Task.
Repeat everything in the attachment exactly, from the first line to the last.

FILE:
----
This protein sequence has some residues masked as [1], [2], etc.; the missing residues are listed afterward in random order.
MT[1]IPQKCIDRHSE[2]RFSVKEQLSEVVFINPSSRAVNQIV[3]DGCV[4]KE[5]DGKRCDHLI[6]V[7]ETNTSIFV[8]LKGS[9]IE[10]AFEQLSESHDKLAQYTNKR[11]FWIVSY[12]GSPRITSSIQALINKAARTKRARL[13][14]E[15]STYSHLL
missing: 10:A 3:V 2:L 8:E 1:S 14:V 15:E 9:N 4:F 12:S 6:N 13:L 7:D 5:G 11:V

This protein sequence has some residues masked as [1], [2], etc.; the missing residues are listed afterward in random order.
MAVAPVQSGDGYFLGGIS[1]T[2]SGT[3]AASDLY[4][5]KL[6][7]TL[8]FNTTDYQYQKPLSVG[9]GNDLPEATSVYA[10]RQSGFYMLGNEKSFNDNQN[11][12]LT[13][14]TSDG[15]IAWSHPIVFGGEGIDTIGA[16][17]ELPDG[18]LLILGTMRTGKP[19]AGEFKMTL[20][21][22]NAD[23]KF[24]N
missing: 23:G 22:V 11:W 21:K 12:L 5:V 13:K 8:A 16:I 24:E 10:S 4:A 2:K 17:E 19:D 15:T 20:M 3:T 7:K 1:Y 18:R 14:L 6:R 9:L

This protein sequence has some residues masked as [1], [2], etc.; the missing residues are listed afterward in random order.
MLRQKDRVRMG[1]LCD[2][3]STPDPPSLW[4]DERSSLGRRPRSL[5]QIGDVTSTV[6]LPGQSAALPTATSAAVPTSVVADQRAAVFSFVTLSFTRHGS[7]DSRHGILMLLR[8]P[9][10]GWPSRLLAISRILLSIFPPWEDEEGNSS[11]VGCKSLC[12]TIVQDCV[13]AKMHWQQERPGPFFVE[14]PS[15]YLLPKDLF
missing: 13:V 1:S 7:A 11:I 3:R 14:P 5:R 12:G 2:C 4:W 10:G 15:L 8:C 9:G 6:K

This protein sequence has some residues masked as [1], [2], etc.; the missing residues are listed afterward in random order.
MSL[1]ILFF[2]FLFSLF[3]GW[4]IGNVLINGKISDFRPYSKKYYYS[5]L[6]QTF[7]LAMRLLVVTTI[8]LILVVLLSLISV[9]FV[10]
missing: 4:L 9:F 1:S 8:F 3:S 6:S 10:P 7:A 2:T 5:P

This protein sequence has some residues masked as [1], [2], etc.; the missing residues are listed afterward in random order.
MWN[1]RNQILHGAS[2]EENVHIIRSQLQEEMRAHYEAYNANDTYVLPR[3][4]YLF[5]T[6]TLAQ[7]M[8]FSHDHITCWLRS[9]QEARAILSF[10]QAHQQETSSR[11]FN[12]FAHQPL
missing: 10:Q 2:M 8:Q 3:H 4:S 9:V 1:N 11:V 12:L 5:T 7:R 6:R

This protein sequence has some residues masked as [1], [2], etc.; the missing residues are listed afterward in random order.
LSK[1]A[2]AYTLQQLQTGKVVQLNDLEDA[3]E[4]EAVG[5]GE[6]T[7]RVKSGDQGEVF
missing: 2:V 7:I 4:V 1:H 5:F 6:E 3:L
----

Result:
This protein sequence has some residues masked as [1], [2], etc.; the missing residues are listed afterward in random order.
MT[1]IPQKCIDRHSE[2]RFSVKEQLSEVVFINPSSRAVNQIV[3]DGCV[4]KE[5]DGKRCDHLI[6]V[7]ETNTSIFV[8]LKGS[9]IE[10]AFEQLSESHDKLAQYTNKR[11]FWIVSY[12]GSPRITSSIQALINKAARTKRARL[13][14]E[15]STYSHLL
missing: 10:A 3:V 2:L 8:E 1:S 14:V 15:E 9:N 4:F 12:S 6:N 13:L 7:D 5:G 11:V

This protein sequence has some residues masked as [1], [2], etc.; the missing residues are listed afterward in random order.
MAVAPVQSGDGYFLGGIS[1]T[2]SGT[3]AASDLY[4][5]KL[6][7]TL[8]FNTTDYQYQKPLSVG[9]GNDLPEATSVYA[10]RQSGFYMLGNEKSFNDNQN[11][12]LT[13][14]TSDG[15]IAWSHPIVFGGEGIDTIGA[16][17]ELPDG[18]LLILGTMRTGKP[19]AGEFKMTL[20][21][22]NAD[23]KF[24]N
missing: 23:G 22:V 11:W 21:K 12:L 5:V 13:K 8:A 16:I 24:E 10:S 4:A 2:K 17:E 19:D 15:T 20:M 3:T 7:K 1:Y 18:R 14:L 6:R 9:L

This protein sequence has some residues masked as [1], [2], etc.; the missing residues are listed afterward in random order.
MLRQKDRVRMG[1]LCD[2][3]STPDPPSLW[4]DERSSLGRRPRSL[5]QIGDVTSTV[6]LPGQSAALPTATSAAVPTSVVADQRAAVFSFVTLSFTRHGS[7]DSRHGILMLLR[8]P[9][10]GWPSRLLAISRILLSIFPPWEDEEGNSS[11]VGCKSLC[12]TIVQDCV[13]AKMHWQQERPGPFFVE[14]PS[15]YLLPKDLF
missing: 13:V 1:S 7:A 11:I 3:R 14:P 5:R 12:G 2:C 4:W 10:G 15:L 8:C 9:G 6:K

This protein sequence has some residues masked as [1], [2], etc.; the missing residues are listed afterward in random order.
MSL[1]ILFF[2]FLFSLF[3]GW[4]IGNVLINGKISDFRPYSKKYYYS[5]L[6]QTF[7]LAMRLLVVTTI[8]LILVVLLSLISV[9]FV[10]
missing: 4:L 9:F 1:S 8:F 3:S 6:S 10:P 7:A 2:T 5:P

This protein sequence has some residues masked as [1], [2], etc.; the missing residues are listed afterward in random order.
MWN[1]RNQILHGAS[2]EENVHIIRSQLQEEMRAHYEAYNANDTYVLPR[3][4]YLF[5]T[6]TLAQ[7]M[8]FSHDHITCWLRS[9]QEARAILSF[10]QAHQQETSSR[11]FN[12]FAHQPL
missing: 10:Q 2:M 8:Q 3:H 4:S 9:V 1:N 11:V 12:L 5:T 7:R 6:R

This protein sequence has some residues masked as [1], [2], etc.; the missing residues are listed afterward in random order.
LSK[1]A[2]AYTLQQLQTGKVVQLNDLEDA[3]E[4]EAVG[5]GE[6]T[7]RVKSGDQGEVF
missing: 2:V 7:I 4:V 1:H 5:F 6:E 3:L